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Gertjan Filarski

Changing horizons from data to capta: plurality in humanities research infrastructures


Logical positivism, constructive empiricism, explanatory model, verificationism and falsifiability are just some of the terms that define methodological discussions in the humanistic sciences. A core argument of which regards the description of phenomena. Where research into e.g. linguistics and socio-economic history has often adopted an inherently positivist approach that attempts to explain concepts based on empirically verifiable data, searches for (large) patterns and generalized models, others – like political history, cultural studies and theology – follow a more hermeneutic approach in which the subject – the scholar – interprets a phenomenon in its context. Events are to be considered with a changing horizon (Gadamer) and explanations differ by subject and point of view. Without having to delve too deeply into the theoretical recesses of these debates it becomes clear that these methodological approaches are – although not mutually exclusive – in stark contrast with each other.

Many studies in literature – and typically among those within the COST-WWIH IS0901 Action – can be considered part of the hermeneutic tradition. Examples are the debates on the nature of literary reception documents, which focus on the context of feminine networks; and distribution studies of national literatures placed in a geo-temporal setting. Mapping a network of authors and literary works across changing international borders with shifting definitions of nationality, gender and ethnic background results almost automatically in a large number of differing views among scholars. Often, these assessments are incompatible at best and contradictory at worst.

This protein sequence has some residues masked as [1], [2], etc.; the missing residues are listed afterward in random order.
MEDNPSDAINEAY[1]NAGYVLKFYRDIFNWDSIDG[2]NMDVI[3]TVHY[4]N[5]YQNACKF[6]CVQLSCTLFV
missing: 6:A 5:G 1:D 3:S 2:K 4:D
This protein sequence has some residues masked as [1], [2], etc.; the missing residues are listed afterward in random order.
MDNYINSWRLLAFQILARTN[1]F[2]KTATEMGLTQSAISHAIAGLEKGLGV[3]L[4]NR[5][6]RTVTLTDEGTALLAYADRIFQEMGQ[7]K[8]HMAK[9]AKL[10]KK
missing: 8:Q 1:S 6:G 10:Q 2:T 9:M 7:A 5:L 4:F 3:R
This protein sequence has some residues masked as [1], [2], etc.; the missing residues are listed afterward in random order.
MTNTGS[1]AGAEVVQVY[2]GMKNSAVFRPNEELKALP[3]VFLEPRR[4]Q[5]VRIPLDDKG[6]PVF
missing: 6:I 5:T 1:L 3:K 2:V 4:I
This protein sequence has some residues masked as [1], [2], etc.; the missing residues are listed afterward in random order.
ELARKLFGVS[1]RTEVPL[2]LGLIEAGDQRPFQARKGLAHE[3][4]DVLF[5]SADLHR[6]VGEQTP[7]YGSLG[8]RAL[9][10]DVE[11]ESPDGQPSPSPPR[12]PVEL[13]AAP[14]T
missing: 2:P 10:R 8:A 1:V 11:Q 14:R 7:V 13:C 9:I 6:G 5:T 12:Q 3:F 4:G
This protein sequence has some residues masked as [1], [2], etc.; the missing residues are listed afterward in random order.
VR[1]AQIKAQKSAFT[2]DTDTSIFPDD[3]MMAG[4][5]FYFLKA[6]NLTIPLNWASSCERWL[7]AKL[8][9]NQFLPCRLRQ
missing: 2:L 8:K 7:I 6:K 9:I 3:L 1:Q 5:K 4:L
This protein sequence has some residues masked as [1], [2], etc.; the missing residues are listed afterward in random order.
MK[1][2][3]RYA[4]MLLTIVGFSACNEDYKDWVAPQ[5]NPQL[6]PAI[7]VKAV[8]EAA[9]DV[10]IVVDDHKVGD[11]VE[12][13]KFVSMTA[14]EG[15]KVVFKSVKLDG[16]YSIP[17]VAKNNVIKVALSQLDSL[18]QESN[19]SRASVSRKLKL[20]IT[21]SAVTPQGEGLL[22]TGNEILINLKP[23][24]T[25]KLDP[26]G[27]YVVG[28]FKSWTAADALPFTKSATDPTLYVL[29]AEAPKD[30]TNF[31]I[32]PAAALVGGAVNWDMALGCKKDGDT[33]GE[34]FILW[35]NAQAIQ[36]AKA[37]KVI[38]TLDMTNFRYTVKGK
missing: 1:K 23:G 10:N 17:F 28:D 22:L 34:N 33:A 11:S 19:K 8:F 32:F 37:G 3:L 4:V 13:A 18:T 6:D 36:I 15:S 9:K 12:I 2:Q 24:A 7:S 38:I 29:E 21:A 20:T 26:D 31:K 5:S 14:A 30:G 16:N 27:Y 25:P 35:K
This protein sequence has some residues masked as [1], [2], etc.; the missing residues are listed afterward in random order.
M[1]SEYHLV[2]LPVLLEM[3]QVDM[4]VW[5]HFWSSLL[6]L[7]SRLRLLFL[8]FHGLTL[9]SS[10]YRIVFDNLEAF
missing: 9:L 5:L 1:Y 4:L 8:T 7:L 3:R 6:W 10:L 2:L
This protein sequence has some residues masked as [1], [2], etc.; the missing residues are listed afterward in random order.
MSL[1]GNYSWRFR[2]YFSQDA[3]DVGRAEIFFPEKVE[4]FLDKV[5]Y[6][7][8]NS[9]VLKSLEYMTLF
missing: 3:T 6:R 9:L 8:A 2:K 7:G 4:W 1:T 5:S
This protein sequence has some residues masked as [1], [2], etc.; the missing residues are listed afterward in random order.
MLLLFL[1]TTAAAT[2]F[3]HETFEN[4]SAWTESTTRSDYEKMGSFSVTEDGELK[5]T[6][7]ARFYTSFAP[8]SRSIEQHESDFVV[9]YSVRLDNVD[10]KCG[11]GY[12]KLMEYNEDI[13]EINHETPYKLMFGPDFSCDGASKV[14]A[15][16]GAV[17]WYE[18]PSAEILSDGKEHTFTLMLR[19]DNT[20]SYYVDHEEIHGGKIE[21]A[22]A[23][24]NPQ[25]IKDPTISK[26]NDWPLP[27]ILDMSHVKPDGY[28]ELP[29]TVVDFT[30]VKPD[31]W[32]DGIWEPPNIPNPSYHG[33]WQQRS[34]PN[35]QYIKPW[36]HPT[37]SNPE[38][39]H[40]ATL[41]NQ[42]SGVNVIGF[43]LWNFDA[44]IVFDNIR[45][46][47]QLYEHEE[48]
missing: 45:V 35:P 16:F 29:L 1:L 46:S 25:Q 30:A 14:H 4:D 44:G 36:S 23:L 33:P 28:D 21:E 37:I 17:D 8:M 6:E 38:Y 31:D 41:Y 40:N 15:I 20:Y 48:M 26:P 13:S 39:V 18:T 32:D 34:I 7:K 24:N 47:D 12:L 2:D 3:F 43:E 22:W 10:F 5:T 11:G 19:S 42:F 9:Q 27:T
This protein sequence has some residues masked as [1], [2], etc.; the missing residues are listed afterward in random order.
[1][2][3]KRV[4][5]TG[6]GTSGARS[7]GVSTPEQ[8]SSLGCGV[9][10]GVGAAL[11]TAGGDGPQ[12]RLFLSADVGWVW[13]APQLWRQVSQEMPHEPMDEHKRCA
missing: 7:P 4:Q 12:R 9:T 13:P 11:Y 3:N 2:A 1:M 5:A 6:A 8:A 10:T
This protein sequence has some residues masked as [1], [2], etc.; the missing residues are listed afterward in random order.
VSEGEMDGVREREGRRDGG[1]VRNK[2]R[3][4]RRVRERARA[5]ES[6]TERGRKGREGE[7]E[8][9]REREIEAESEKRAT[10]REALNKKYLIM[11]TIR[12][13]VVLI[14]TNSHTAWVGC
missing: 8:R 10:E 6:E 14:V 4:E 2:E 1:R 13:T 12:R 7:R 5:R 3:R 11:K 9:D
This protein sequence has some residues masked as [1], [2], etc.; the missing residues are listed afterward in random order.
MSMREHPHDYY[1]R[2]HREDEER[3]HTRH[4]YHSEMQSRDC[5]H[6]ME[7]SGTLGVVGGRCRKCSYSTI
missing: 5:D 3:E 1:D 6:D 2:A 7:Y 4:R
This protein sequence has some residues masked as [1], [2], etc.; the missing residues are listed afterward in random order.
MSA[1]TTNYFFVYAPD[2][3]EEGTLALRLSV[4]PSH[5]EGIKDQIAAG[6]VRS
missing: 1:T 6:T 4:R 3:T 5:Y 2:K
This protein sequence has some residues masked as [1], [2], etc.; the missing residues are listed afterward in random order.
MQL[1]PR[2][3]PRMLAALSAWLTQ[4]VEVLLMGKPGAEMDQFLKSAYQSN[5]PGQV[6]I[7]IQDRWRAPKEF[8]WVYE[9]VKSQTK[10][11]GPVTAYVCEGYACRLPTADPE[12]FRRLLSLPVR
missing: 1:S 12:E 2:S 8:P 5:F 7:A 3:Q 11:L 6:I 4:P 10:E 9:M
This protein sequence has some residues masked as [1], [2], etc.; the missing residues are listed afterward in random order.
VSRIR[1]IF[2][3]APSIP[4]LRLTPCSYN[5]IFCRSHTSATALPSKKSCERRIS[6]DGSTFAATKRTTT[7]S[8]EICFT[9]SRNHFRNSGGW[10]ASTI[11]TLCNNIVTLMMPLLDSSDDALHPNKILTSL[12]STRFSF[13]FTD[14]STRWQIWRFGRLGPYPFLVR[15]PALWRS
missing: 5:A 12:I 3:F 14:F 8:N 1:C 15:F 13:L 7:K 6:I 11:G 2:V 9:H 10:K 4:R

How do these methodological discussions influence the technical design of research data infrastructures? Information technology in general favours the positivist approach and does not cope well with varying interpretations. It marvels in discovering pattern laws in ‘big data’-sets of both linguists and socio-economical historians, and naturally assumes that an independent ‘true’ state of a (network of) object(s) can be determined and stored in a database. Consequently technologists in the digital humanities aim for (meta-)data standardization, the construction of ontologies and establishment of vocabularies. However, this singular positivist modelling approach pushes research towards a pattern-based causal determinism that does not accommodate the often sparse, conflicting and heterogeneous character of data in the humanistic sciences.

Illustrated with examples from literary reception records, this paper focuses on plurality in research data infrastructure. Through inclusion of ‘computable hermeneutics’ it bridges the methodological divide in humanities research. The paper first sets out to describe the requirements Huygens ING has defined for a central generic research data-repository that allows scholars to remodel subsets of data in order to capture their precise definitions, interpretation and ideas. Peter Checkland introduced the term ‘capta’ for these subsets, which was later expanded to the Digital Humanities by Johanna Drucker. The paper subsequently compares these requirements with the generic rdf standard for the semantic web and the CLARIN standards cmdi/isocat. It will show that by embracing hermeneutic poly-interpretation, a research infrastructure can be developed that steps beyond the detection of patterns towards an environment that assists scholars in giving meaning and value to detected phenomena.

SvD, 10 June 2013

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